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N Scale - Athearn - 25456 - Covered Hopper, 3-Bay, PS-2-CD 4427 - Rock Island - 130222

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Stock Number 25456
Original Retail Price $32.98
Brand Athearn
Manufacturer Athearn
Body Style Athearn Covered Hopper PS 4427
Prototype Vehicle Covered Hopper, 3-Bay, PS-2-CD 4427 (Details)
Road or Company Name Rock Island (Details)
Reporting Marks RI
Road or Reporting Number 130222
Paint Color(s) Light Grey
Print Color(s) Black
Coupler Type McHenry Magnetic Knuckle
Coupler Mount Body-Mount
Wheel Type Chemically Blackened Metal
Wheel Profile Standard
Announcement Date 2020-09-01
Release Date 2022-01-01
Item Category Rolling Stock (Freight)
Model Type Covered Hopper
Model Subtype 50 Foot PS
Model Variety PS2 CD 4427
Prototype Region North America
Prototype Era NA Era IV: 2nd Gen Diesel (1958 - 1978)
Years Produced 1963-1970's
Scale 1/160



Model Information: Pullman-Standard dominated the covered hopper car market beginning in the 1950s, thanks to the design success of their PS-2 series of covered hoppers. In 1964 the 4427 cubic foot capacity covered hoppers were introduced. PS responded to increasing demand for efficiency by the railroads and shippers alike, carrying more per trip then the 40’ boxcars with the signode grain door. Designed to carry bulk commodities, such as grain, these cars roamed the rails of North America for decades, attesting to their utilitarian functionality. These cars can still be seen today in service.

Prototype History:
Valued for its large capacity, roof trough hatches, and center discharge gates, the 4427 PS-2 CD High-Side Covered Hopper was a favorite for hauling grain. These large hoppers could be found across the continent hauling grain and other medium-density loads beginning in the 1960s, often in multi-car cuts or unit trains. Many are still seen in service during the fall harvest, 30 years after their construction.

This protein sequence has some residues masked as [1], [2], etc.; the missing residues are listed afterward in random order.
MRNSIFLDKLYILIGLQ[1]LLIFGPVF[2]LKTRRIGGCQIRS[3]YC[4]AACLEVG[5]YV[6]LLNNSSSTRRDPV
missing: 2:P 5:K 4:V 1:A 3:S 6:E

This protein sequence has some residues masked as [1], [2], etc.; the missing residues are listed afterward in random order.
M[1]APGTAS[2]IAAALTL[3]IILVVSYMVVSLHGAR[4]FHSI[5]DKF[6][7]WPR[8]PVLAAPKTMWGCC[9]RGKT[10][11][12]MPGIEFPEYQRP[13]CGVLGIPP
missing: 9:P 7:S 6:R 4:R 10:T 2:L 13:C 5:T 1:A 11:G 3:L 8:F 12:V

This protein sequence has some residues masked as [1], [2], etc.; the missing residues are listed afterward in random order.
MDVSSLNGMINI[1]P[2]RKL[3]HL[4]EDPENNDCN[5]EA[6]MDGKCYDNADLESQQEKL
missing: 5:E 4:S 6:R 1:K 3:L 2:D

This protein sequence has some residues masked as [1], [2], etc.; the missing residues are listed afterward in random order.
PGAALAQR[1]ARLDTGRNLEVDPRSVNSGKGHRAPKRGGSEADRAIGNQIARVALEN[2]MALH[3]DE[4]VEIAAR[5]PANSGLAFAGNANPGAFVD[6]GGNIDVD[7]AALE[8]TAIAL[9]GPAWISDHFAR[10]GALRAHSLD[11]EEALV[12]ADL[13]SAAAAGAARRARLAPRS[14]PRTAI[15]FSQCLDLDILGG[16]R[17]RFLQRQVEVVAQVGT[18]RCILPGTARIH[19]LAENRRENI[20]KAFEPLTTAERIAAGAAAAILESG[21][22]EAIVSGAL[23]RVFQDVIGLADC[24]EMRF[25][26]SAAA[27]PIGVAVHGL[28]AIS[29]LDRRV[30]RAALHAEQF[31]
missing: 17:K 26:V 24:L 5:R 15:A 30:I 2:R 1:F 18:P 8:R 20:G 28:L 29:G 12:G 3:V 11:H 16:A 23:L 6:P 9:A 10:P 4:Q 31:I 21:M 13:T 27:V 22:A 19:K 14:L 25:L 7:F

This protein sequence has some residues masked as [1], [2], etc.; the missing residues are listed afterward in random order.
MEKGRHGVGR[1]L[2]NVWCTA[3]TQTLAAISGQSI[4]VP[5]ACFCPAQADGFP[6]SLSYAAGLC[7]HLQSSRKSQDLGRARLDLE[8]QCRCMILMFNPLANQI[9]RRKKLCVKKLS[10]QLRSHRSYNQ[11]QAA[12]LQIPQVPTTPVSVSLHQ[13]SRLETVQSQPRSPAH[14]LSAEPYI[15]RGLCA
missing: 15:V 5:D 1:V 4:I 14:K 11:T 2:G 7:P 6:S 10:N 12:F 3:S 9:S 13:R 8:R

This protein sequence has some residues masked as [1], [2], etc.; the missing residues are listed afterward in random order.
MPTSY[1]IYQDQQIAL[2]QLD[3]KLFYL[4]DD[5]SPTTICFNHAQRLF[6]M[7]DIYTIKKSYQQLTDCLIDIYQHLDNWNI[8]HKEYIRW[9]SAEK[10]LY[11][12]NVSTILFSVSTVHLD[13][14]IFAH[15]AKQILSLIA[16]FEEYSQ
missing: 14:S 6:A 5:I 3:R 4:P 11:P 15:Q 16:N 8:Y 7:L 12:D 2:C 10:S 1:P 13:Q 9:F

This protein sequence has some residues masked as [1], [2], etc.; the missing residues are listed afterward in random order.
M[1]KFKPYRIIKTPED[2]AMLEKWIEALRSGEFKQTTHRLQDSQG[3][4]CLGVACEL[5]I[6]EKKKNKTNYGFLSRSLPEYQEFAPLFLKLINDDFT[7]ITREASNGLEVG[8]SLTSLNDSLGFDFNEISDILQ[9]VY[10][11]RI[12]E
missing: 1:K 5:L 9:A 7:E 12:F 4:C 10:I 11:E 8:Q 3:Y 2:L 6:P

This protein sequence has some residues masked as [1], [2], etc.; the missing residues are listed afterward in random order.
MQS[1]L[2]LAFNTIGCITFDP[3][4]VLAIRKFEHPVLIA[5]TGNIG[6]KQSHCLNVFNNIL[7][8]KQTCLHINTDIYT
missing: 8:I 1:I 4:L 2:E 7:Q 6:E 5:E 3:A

Even with Pullman Standard Car Manufacturing Company's passenger car designs and patents spun off to a separate company called Pullman Technology in 1982 (which was eventually sold to Canadian based Bombardier in 1987) and Pullman Standard's remaining railcar manufacturing plants and freight car designs and patents sold to Trinity Industries in 1984, American manufactured Pullman freight and passenger cars were (and to this point in time still are) well known in North America.

When it came to hauling dry bulk goods such as agricultural commodities, cement, clay, dry chemicals, salt, or sand. many railroads and private owners selected the Pullman Standard PS-2 series covered hopper.
Utilized to transport dense and heavy granular products like cement, clay, potash, and sand, due to North American axle weight load limits, two (and later) three bay models were often chosen.
When it came to hauling much lighter commodities such as barley, corn, grain, malt, oats, soybeans, sugar, and wheat, these kinds of products would most commonly be transported in three or four bay covered hoppers.
Unlike two bay models, large four bay cars lend themselves to rapid load and discharge operations.

While there are a wide range of products covered by the PS-2 designation, it was Pullman's 4427 cubic foot capacity covered hopper that stood out as being the first of the larger capacity models to be manufactured in greater numbers.
Introduced as the PS-2CD (center discharge) in late 1963, the early production "low hip" design 4427 cubic foot capacity cars had low body sides, which concealed most of the hopper bay area.
The manufacturing of "high hip" design raised side 4427 models commenced in November 1966.
Over 19,300 PS2-CD 4,427 cars were produced.

Visibly apparent are a few different body style variations.
With the latter style being the most popular choice, the top of the covered hoppers could be fitted with large trough style openings, or, a series of round ones.
With the latter position being most common, brake wheels could be positioned high up on the body end, or, low mounted.

Road Name History: